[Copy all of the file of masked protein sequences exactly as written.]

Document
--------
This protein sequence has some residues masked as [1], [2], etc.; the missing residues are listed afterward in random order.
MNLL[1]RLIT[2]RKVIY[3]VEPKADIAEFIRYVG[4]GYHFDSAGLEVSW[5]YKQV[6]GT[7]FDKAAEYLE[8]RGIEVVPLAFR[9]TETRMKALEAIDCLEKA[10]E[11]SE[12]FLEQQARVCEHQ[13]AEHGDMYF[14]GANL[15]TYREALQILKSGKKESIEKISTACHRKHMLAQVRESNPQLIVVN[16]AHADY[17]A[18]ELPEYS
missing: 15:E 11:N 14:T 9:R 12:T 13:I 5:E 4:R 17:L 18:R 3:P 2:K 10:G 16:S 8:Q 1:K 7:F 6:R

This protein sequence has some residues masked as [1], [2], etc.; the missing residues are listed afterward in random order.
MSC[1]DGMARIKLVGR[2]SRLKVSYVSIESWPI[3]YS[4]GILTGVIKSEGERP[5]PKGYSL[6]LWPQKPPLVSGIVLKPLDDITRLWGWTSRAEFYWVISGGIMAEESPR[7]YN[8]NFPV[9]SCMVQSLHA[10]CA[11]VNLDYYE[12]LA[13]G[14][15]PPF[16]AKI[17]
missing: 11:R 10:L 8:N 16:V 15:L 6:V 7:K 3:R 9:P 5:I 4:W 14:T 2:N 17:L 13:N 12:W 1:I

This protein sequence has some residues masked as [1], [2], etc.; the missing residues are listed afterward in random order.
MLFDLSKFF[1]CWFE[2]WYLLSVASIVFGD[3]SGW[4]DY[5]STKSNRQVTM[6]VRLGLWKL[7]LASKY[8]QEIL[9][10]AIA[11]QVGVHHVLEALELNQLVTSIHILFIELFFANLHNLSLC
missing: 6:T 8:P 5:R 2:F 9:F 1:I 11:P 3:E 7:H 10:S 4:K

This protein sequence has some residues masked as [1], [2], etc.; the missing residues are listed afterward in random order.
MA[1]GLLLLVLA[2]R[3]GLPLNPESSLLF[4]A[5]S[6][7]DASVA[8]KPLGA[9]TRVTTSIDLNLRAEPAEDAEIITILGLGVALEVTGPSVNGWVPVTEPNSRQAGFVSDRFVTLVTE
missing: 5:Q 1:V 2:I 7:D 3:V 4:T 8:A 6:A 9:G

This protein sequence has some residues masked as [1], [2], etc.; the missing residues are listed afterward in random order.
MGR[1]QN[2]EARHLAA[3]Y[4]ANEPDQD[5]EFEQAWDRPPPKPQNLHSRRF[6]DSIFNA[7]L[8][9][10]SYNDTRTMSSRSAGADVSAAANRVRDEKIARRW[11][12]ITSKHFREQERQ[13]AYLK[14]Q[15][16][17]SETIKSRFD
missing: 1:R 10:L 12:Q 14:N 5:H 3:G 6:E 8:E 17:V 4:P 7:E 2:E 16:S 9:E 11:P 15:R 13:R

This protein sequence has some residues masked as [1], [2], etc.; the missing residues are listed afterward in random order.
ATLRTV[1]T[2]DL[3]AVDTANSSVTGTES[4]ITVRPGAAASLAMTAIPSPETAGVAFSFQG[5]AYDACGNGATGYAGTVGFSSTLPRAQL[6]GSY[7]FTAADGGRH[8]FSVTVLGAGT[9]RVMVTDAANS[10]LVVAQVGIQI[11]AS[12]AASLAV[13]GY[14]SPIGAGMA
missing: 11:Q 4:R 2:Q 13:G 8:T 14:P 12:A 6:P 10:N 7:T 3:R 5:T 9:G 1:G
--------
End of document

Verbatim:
This protein sequence has some residues masked as [1], [2], etc.; the missing residues are listed afterward in random order.
MNLL[1]RLIT[2]RKVIY[3]VEPKADIAEFIRYVG[4]GYHFDSAGLEVSW[5]YKQV[6]GT[7]FDKAAEYLE[8]RGIEVVPLAFR[9]TETRMKALEAIDCLEKA[10]E[11]SE[12]FLEQQARVCEHQ[13]AEHGDMYF[14]GANL[15]TYREALQILKSGKKESIEKISTACHRKHMLAQVRESNPQLIVVN[16]AHADY[17]A[18]ELPEYS
missing: 15:E 11:N 14:T 9:R 12:T 13:I 5:E 4:R 17:L 18:R 3:P 2:K 10:G 16:S 8:Q 1:K 7:F 6:R

This protein sequence has some residues masked as [1], [2], etc.; the missing residues are listed afterward in random order.
MSC[1]DGMARIKLVGR[2]SRLKVSYVSIESWPI[3]YS[4]GILTGVIKSEGERP[5]PKGYSL[6]LWPQKPPLVSGIVLKPLDDITRLWGWTSRAEFYWVISGGIMAEESPR[7]YN[8]NFPV[9]SCMVQSLHA[10]CA[11]VNLDYYE[12]LA[13]G[14][15]PPF[16]AKI[17]
missing: 11:R 10:L 8:N 16:V 15:L 6:V 7:K 3:R 9:P 5:I 4:W 14:T 2:N 17:L 13:N 12:W 1:I

This protein sequence has some residues masked as [1], [2], etc.; the missing residues are listed afterward in random order.
MLFDLSKFF[1]CWFE[2]WYLLSVASIVFGD[3]SGW[4]DY[5]STKSNRQVTM[6]VRLGLWKL[7]LASKY[8]QEIL[9][10]AIA[11]QVGVHHVLEALELNQLVTSIHILFIELFFANLHNLSLC
missing: 6:T 8:P 5:R 2:F 9:F 1:I 11:P 3:E 7:H 10:S 4:K

This protein sequence has some residues masked as [1], [2], etc.; the missing residues are listed afterward in random order.
MA[1]GLLLLVLA[2]R[3]GLPLNPESSLLF[4]A[5]S[6][7]DASVA[8]KPLGA[9]TRVTTSIDLNLRAEPAEDAEIITILGLGVALEVTGPSVNGWVPVTEPNSRQAGFVSDRFVTLVTE
missing: 5:Q 1:V 2:I 7:D 3:V 4:T 8:A 6:A 9:G

This protein sequence has some residues masked as [1], [2], etc.; the missing residues are listed afterward in random order.
MGR[1]QN[2]EARHLAA[3]Y[4]ANEPDQD[5]EFEQAWDRPPPKPQNLHSRRF[6]DSIFNA[7]L[8][9][10]SYNDTRTMSSRSAGADVSAAANRVRDEKIARRW[11][12]ITSKHFREQERQ[13]AYLK[14]Q[15][16][17]SETIKSRFD
missing: 1:R 10:L 12:Q 14:N 5:H 3:G 6:E 8:E 17:V 4:P 7:E 2:E 16:S 9:E 11:P 15:R 13:R

This protein sequence has some residues masked as [1], [2], etc.; the missing residues are listed afterward in random order.
ATLRTV[1]T[2]DL[3]AVDTANSSVTGTES[4]ITVRPGAAASLAMTAIPSPETAGVAFSFQG[5]AYDACGNGATGYAGTVGFSSTLPRAQL[6]GSY[7]FTAADGGRH[8]FSVTVLGAGT[9]RVMVTDAANS[10]LVVAQVGIQI[11]AS[12]AASLAV[13]GY[14]SPIGAGMA
missing: 11:Q 4:R 2:Q 13:G 8:T 14:P 12:A 6:P 10:N 7:T 3:R 5:T 9:G 1:G